Our donation station is open and ready to receive your bags!
We’ve created a special, temporary drop-off depot for donated stock at our Shrewsbury hospice site at the end of Clayton Way in Bicton (SY3 8HS).
Open Monday to Friday, 10am-4pm, this is the only place we can accept donations for the time being as all our shops are currently closed.
And our Head of Retail, Ross Henderson, is urging supporters to remember that quality counts when it comes to donating stock for our shops – otherwise a donation could end up costing us money to dispose of.
“If you wouldn’t buy it, we can’t sell it,” said Ross, who is also gearing up to a phased reopening of our shops starting in June.
Pre-pandemic anything that could not be sold in our shops was bought by a licensed company which then resold or recycled it, so we were still raising funds for care.
But the economic impact of the pandemic means the market for these ‘resaleable goods’, as they are known in the charity retail sector, has dramatically changed.
“We totally appreciate our supporters but everything has been affected by the pandemic and we can’t expect our usual routes for non-saleable stock to work in the same way they did before,” said Ross.
The risk is that any stock not sold through the till then becomes a cost to dispose of safely.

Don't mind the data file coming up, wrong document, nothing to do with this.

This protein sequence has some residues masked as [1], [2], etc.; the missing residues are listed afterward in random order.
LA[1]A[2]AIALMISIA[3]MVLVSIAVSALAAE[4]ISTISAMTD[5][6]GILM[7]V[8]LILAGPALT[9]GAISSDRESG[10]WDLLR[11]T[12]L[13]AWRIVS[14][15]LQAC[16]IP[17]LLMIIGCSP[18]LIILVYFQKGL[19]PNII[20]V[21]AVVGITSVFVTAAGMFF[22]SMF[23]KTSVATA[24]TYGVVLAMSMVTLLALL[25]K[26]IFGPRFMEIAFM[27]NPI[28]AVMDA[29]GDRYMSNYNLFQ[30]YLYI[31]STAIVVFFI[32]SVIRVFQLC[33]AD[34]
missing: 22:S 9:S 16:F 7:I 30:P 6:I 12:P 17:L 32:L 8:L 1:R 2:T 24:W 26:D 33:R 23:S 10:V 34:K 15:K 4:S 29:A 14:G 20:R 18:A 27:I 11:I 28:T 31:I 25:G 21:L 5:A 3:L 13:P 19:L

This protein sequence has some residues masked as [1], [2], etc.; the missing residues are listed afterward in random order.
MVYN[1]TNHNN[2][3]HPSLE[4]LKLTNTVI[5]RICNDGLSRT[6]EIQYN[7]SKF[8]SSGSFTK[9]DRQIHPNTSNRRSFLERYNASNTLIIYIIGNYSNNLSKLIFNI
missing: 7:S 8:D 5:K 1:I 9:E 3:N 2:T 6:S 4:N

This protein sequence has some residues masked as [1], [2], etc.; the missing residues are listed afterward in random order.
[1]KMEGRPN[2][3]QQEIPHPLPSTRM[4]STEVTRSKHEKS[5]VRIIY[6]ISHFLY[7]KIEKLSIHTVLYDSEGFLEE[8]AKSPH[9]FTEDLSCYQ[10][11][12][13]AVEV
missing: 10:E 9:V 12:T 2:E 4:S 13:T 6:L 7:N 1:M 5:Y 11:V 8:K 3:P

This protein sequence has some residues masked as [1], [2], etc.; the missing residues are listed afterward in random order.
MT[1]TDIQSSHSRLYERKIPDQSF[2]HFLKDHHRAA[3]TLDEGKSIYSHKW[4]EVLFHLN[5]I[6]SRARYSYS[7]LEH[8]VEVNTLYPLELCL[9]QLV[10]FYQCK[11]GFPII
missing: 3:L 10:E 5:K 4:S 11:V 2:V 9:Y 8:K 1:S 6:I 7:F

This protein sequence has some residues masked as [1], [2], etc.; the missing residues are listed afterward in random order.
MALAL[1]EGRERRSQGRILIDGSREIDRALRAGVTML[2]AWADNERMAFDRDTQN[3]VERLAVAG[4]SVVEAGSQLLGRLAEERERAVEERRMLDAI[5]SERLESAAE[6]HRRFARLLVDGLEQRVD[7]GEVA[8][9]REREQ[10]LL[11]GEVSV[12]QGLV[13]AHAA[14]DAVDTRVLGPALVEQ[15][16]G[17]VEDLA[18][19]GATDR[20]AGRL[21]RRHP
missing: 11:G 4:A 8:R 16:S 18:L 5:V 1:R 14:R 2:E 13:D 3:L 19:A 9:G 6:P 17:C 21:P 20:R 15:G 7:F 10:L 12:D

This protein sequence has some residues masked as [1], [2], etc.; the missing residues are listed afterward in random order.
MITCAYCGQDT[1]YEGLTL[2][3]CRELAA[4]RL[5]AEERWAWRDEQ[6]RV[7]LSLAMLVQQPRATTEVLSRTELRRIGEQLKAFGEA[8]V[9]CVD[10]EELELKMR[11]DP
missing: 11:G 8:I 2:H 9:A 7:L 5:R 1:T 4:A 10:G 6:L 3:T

“I suspect many people will have done a lockdown clear-out of wardrobes and cupboards with charity shops in mind. We’re braced to receive these bags of generosity but the last thing we want is for people to think they’ve helped us when they’ve actually caused us a bit of a problem,” he added.
“Our temporary depot will let people drop their bags safely and go,” said Ross.
Stock will be quarantined before retail staff will then sort it for sale on racks and rails. All clothing is checked and steamed prior to going on sale.
Our first shop is not expected to open until June 15 at the earliest because of all the precautions that will now need to be put in place, said Ross.
“We want our shoppers to feel safe when they support us so we are looking at what arrangements we need to put in place in all our shops, starting with one only. As well as us getting it right, we know shoppers themselves will need to get used to a new way of browsing and buying, so we will be opening our shops gradually in phases,” he added.
Thanks to our supporters donating and buying in our 28 shops, we are usually able to raise more than £1 million a year from them.
But all have been shut by the lockdown and there has been no way we could receive donations of stock. With all our events cancelled too and supporters confined to their homes we have lost around £100,000 a week in fundraising.
Ross added: “We asked people to support us from their sofas and they have responded so positively to that message so I’m confident our supporters will see how they can now help their donations to our shops count.”